TORONTO (Reuters) - Canada’s main stock market snapped a three-day winning streak on Friday and domestic bond yields plunged as investors grew edgier about the coronavirus pandemic and the Bank of Canada slashed interest rates to near zero.
The Toronto Stock Exchange’s S&P/TSX composite index closed down 5.1% at 12,687.74. Shares globally also declined on mounting investor concerns about the fast-spreading disease, despite hopes for further stimulus measures to combat its economic impact.
“What we are seeing out of the TSX is a resumption of the bear market,” said Philip Petursson, chief investment strategist at Manulife Investment Management. “I think it is far too early to call a bottom on this market yet.”
On Monday, the TSX hit an eight-year low at 11,172.73. Still, it notched a weekly gain for the first time in six weeks, ending up 7.1%.
Canada said on Friday it will cover 75% of wages for small businesses and the Bank of Canada cut its key interest rate by 50 basis points to 0.25%, its lowest level in a decade, as officials sought to limit layoffs and bolster an economy hard hit by the coronavirus pandemic.
The central bank also launched what observers called its first ever quantitative easing program, saying it would buy government and commercial debt.
Some economists have said Canada’s economy could he hit particularly hard because Canadian households are carrying record levels of debt and Canada is a major exporter of commodities, including oil.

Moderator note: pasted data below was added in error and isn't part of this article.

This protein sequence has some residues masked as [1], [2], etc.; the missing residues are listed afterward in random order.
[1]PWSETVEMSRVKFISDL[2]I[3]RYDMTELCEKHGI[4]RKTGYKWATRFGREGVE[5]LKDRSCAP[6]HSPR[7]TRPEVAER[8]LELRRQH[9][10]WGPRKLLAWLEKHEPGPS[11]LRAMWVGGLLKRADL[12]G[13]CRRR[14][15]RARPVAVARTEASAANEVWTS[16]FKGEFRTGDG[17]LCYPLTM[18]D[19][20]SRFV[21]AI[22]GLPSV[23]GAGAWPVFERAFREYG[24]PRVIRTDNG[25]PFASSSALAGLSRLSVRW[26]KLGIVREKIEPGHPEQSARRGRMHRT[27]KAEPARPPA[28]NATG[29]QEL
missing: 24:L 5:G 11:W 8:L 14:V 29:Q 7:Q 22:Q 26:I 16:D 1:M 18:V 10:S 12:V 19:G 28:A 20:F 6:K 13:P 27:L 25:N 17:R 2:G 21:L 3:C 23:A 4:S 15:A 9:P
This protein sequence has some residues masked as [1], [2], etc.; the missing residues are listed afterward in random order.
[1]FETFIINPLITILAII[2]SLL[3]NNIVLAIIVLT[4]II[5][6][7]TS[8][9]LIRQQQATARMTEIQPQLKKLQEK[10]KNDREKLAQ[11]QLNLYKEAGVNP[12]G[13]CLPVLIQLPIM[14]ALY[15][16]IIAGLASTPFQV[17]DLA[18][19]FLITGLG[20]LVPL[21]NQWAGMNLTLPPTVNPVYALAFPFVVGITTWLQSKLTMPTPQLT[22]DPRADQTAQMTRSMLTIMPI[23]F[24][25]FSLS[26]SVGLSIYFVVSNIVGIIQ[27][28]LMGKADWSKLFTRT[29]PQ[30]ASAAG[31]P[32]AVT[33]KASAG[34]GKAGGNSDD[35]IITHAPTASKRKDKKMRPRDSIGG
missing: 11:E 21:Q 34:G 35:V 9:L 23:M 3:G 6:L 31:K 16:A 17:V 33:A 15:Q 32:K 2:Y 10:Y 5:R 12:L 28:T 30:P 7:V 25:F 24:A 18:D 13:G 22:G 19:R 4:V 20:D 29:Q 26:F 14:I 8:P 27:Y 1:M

Oil has been pummeled since January by demand destruction related to the virus and a price war between major producers. On Friday, U.S. crude oil futures settled 4.8% lower at $21.51 a barrel.
The Canadian dollar was trading 0.3% higher at 1.3983 to the greenback, or 71.52 U.S. cents, after initially weakening on the rate cut. The loonie touched its strongest intraday level since March 16 at 1.3922.
For the week, the loonie was up 3.1%, its biggest weekly gain since October 2009.
Some of that rally could have been due to short covering. Data from the U.S. Commodity Futures Trading Commission showed speculators had raised bearish bets on the loonie as of Tuesday to the most since June last year.
Canadian government bond yields fell across the curve on Friday. The two-year slumped 16.6 basis points to 0.446%, while the 10-year was down 12.2 basis points at 0.720%.
Reporting by Fergal Smith; Editing by David Gregorio and Tom Brown
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